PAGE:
Youthful Decisions and the No Clue Blues: Part 3

“The roots of education are bitter, but the fruit is sweet.” Aristotle

There comes a point in life when life itself becomes the classroom.  There are no classes, lectures or degrees one can attend or attain in order to by-pass the hard lessons that need to be learned.

As I move forward, I’ve decided to keep all the spiritual practices I’ve learned along the way and apply them into my daily routine.  There’s still a lingering temptation to go back to the one dimensional way I use to worship which feels more comfortable and familiar, but then I’d be going back to something that really wasn’t truly me.

There’s also something about walking the thin line between heathen and saint; when I walk the line of Mary Magdalene, I feel fully human, full of imperfections and mistakes.  When I walk the line of sainthood I feel the peace that not even the world can bring.



I spent most of the earlier parts of my 20s working hard to achieve goals. I was constantly working towards the next thing and trying to be better. Once I finished my Bachelors, it was on to my Masters and working hard at an internship to hopefully land a great job. Then, it was working on my credential and pursuing a more secure career. Once that was set, my attention turned to running and I started training for marathons, racking up miles and tearing up my knees. I strove to run faster and longer. I averaged running 3 marathons per year for about 3 years.


I realized later that so much of the motivation behind all of the achieving and working was fear/anxiety based. I felt that I had to work hard so I had a secure future. I felt that I had to do something productive and impressive with my time. When I really stopped to think about it, I realized that I was dealing with anxiety for so many years and keeping myself busy was a way to keep my anxious thoughts at bay.

What was I anxious about? Everything and anything.

There was mostly this underlying fear I had that something bad would happen. There was no true basis for this fear, but I would create fearful scenarios in my head and lead myself into a full-fledged panic attack, thinking about all the bad things that could happen. My family could get in a horrible car accident. I could be struck with some terrible disease and die a slow, painful death. The list of horrible thoughts I put myself through goes on and on. As I reflect back, I realize it was fearfully clinging to everything I was attached to and afraid to lose.

I had been working on my anxiety and seeing small improvements. When I was 28 years old, my father was shot and killed. This event was a turning point in my life for so many reasons, but I bring it up here to explain how strangely enough, it freed me of my anxiety.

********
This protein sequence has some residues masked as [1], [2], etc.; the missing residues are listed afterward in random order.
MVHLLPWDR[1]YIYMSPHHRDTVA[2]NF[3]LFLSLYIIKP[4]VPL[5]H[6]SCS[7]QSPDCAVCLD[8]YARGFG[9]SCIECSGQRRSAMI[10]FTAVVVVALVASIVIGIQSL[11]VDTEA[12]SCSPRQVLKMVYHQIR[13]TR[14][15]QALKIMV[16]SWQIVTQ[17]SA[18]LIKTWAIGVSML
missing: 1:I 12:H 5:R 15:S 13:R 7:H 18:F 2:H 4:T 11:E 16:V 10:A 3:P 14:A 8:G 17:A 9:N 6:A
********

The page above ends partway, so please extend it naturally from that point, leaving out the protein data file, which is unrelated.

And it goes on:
I was always so fearful of “something bad” happening, and then something very bad did happen. It was absolutely the worst and a difficult time for my family. However, it was how I death with this event that released me from my anxiety. I used yoga, meditation and lots of friend/family support to get me through. I realized that something very bad did happen…and, I got through it. I was able to live through the pain, fear, anger, sadness and grief. It is possible for bad things to happen and still come through the situations.

Although I still struggle with anxiety, it is much more manageable and identifiable. I recognize when it’s creeping in and use some of the coping mechanisms that have worked before to address it, before it gets out of control.

In love and peace,



Youthful Decisions and the No Clue Blues: Part 2

Love all, trust a few, do wrong to none. William Shakespeare

When I was eighteen, and a recent graduate from high school, I had no clue about life. Not even the color green could justify my naivete.  I’ve often compared myself to a zygote just beginning the process of gestation.  The one thing I did have right was my religiosity.  I, as well as all the other clueless virgins in our young adult group thought we had it all figured out since our life reflected biblical virtues.  It’s no wonder that by the age of twenty – eight with my virginity still intact – at least with women – I got romantically involved with a priest.

One of the things I’ve learned about myself along the way is that I live life in extremes; if I’m going to take on a new project, I’ll suck the life out of it until there is nothing left over except the shell of its former self.  I can see why I was so extreme in my faith at such a young age, as well the choices I made while exploring the gay lifestyle.

By twenty – eight I was tired of hiding my sexuality and decided to live life the exact opposite way.  My life with the priest was exciting, filled with trips to Europe, Hawaii and other previously unexplored locations.  Although we had a great time together, I still carried that gnawing guilt associated with our forbidden relationship.  If anyone were to find out, I was certain to lose all the close friendships I had made in my former life.

But could I count my “Christian” friends as real friends?  At the time, was I really presenting my true self?  The answer is no, I wasn’t.  I had to do what I did in order to shed an old mentality that could have fooled me into believing that God could make me straight.


In Part 1, we discussed how we thought we had the world figured out when we were 18 and were ready to conquer it. Like many new adults, I thought I knew it all and was ready to finally be on my own and live the life I wanted.

As I look back, I realize that I spent most of my 20s trying to fulfill expectations. These were mostly expectations I had put upon myself or expectations of others that I was interpreting, perhaps correctly, maybe incorrectly, but either way, I wanted to do everything just right and do what I was “supposed” to.